Clothes are more than just a covering. They can evoke
emotions of all kinds according to Fortune Theatre artistic
director Lara Macgregor. Charmian Smith reports.
Cast members Barbara Power (left) and Nadya Shaw Bennett
(right) with director Lara Macgregor at Tamsin Cooper's
Boutique in Moray Pl. The trio are bringing Love, Loss and
What I Wore to the Fortune Theatre with a revolving cast of
acting talent. Photo by Linda Robertson.
The experience of clothes can be triumphant or mortifying,
nostalgic or sad, and evoke relationships of all kinds,
according to Lara Macgregor, artistic director of the Fortune
Theatre. She is directing the New Zealand premiere Love,
Loss and What I Wore, which explores the joys and
tribulations of clothes and their funny poignant stories. It
will be playing during iD Fashion Week.
She remembers the mortifying experience of being taken by her
mother to buy her first bra.
''I've never spoken to anyone about it, but you forget that
every woman goes through that experience - or when your dad
realises that you've matured and he can no longer hug you the
way he used to. All those things pertain to being a woman,''
''Essentially [the play's] a celebration of what it is to be
a woman. It overtakes you in a very subtle and beautiful way.
For me personally, I don't feel I have a connection to
clothing and I don't collect shoes. I get up, put on
whatever's clean, and that's about it. So I wasn't sure how
much I would personally be able to relate to it, but it moved
me a great deal because it was about mothers and sisters and
daughters. It's quite beautiful,'' Macgregor says.
The play was recommended to her by Elric Hooper, former
director of the Court Theatre in Christchurch, who had seen
it in New York where it was playing off-Broadway.
''I found it interesting that a play that's essentially for
women and about women, would have so much resonance with men
as well. I think any man who has a daughter, loves his wife
or his mother is also going to benefit a great deal from
these women sharing these fragments.''
The main character, Gingy, is a wealthy New York woman, but
the others come from different backgrounds and all over the
United States. They share stories and memories, their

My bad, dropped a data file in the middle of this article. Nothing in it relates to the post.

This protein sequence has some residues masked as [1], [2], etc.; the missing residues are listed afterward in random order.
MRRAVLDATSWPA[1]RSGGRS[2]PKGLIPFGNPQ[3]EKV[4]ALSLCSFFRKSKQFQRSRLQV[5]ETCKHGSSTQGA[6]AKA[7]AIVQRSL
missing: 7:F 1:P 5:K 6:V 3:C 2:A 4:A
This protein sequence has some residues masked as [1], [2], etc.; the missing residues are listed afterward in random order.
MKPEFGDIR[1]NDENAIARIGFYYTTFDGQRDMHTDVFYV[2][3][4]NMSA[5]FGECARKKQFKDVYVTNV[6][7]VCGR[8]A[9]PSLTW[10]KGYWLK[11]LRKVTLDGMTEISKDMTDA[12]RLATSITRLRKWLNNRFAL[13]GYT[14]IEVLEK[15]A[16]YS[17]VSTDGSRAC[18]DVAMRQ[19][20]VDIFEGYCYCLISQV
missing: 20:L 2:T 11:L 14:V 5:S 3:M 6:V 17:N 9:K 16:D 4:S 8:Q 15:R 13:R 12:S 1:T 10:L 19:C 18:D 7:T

emotions triggered by clothes or accessories.
They talk about brownie uniforms, Gingy's mother in a fox
stole is a trigger for a memory, a coral wool jersey dress
when jersey dresses were in fashion, a pink satin dress with
a bouquet that leads to stories about proms, maternity
dresses, the wrap dress, a paper dress when that became a
trend, jewellery, boots, mini-dresses and, of course, fashion
faux pas, which we all have, she says.
''There's a wonderful monologue in there about the handbag
and how it's basically a woman's rubbish bin for everything
in life. They talk about things you have in a handbag and why
- it sounds sort of trite when you are talking about it in
this vein but it has a surprising depth in it and there's a
lot of personal history.''
One woman has a tender, heartfelt story about a bathrobe that
belonged to her mother who died when she was a child, and
some time later her stepmother came downstairs in an
identical bathrobe which brought up a lot of memories.
''A lot of the stories are to do with mothers and daughters
and the arguments about what mother wanted you to wear and
what she felt was in fashion and what you felt was in
As well as the longer stories there are snappy
''clotheslines'' where the actresses interchange brief,
chorus-like lines on a topic, such as fitting rooms, fashion
crimes or having nothing to wear.
''It's about how relationships shift and change, a
sisterhood, I suppose, in a lot of respects. Older sisters
looking after younger sisters and mothers and daughters
particularly, and how delicate and dependent and fragile that
relationship can be. It's about relationships, but they are
elicited through women's clothes.''
Written by sisters Delia and the late Nora Ephron, and based
on Ilene Beckerman's book of the same name, the show has been
playing off-Broadway for several years. Five actresses play
many characters, including Gingy, the key character and
mother figure who ties it all together.
Unusually, the cast changes week by week. Rima te Wiata and
Alison Quigan, who are permanent members, will be joined by
some of the country's finest actresses for a week at a time.
They include the grand dame of New Zealand theatre, Dame Kate
Harcourt, Claire Dougan, Jennifer Ward-Leyland, Ginette
McDonald, Sara Wiseman, Jennifer Ludlum, Barbara Power, Lara
Macgregor, Claire Dougan, Nadya Shaw-Bennett and Jen Ludlam.
''There's a lot of talk about fashion faux pas. I hope the
actresses bring their own so I can highlight them in the
programme and talk about things like the years when we tried
to squash ourselves into spaghetti jeans,'' Macgregor says.
Love, Loss and What I Wore, written by Norah and Delia
Ephron, based on the book by Ilene Beckerman, opens at the
Fortune Theatre on March 2 and plays until March 23.